However. One thing I have done for my parents is this.: Feed a single outlet in the living room to power their entertainment center. Not only did this take a sizeable load off the very old BX fed circuit, but picked a good ground for the sensitive electronics, AND they have a $30 surge protector to protect the entire setup. I will at least suggest you hire up an electrician to do the same?
        Last edited by tailgunner; 11-29-2009, 09:02 AM.

        Comment


        • #5
          Re: THHN Wire for retrofit ground

          pull a dedicated circuit like gunner did. your electronics will thank you. breid......

          Comment


          • #6
            Re: THHN Wire for retrofit ground

            Originally posted by tailgunner View Post
            Well, to be perfectly honest, I am NOT going to go ahead and say it's right to do so. What you are doing is running a "bootleg" approach. It will work in theory for that one single outlet on that circuit. However, from a troubleshooting perspective, it will raise ALOT of questions should something else go wrong on that circuit, like "Well, this is bootlegged, what else has been done to this circuit?".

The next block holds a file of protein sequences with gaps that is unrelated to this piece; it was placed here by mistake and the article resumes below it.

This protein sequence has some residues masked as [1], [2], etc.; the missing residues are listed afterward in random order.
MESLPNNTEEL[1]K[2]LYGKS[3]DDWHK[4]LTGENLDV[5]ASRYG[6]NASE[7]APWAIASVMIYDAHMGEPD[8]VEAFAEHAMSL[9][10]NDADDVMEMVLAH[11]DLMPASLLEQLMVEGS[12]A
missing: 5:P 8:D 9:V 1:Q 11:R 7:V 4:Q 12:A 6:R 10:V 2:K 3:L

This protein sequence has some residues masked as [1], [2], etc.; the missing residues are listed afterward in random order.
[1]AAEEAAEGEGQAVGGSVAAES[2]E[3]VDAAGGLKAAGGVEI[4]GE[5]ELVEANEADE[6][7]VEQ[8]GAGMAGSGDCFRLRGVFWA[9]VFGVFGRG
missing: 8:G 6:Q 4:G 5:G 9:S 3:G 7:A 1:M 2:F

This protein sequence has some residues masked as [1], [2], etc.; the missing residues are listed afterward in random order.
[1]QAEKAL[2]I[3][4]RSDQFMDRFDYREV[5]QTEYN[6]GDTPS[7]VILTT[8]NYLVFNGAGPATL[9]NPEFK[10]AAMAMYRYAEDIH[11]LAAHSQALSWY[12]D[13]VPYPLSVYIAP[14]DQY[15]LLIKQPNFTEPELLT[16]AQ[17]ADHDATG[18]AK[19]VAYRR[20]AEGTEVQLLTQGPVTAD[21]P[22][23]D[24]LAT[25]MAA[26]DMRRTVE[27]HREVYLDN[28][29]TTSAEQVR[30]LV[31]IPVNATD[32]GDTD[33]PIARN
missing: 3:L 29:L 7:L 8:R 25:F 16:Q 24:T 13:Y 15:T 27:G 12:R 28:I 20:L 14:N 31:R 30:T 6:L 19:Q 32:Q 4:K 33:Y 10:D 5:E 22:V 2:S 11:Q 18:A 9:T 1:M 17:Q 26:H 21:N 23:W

Would you still say that it is bootlegged if he ran the retrofit ground all the way back to the panel?

            Comment


            • #7
              Re: THHN Wire for retrofit ground

              Originally posted by cpw View Post
              Would you still say that it is bootlegged if he ran the retrofit ground all the way back to the panel?
              Yes.

              Also, if one were to go through the trouble of running a wire back to the panel, might as well just run a new circuit.

              Comment


              • #8
                Re: THHN Wire for retrofit ground

                How about driving a ground rod and running a wire from it to the ground screw on an isolated ground receptacle? I know this is rather insane, but he would have good grounding.

                For what it's worth because of SAFETY issues, please hire a good electrician and get the job done the right way.

                Comment


                • #9
                  Re: THHN Wire for retrofit ground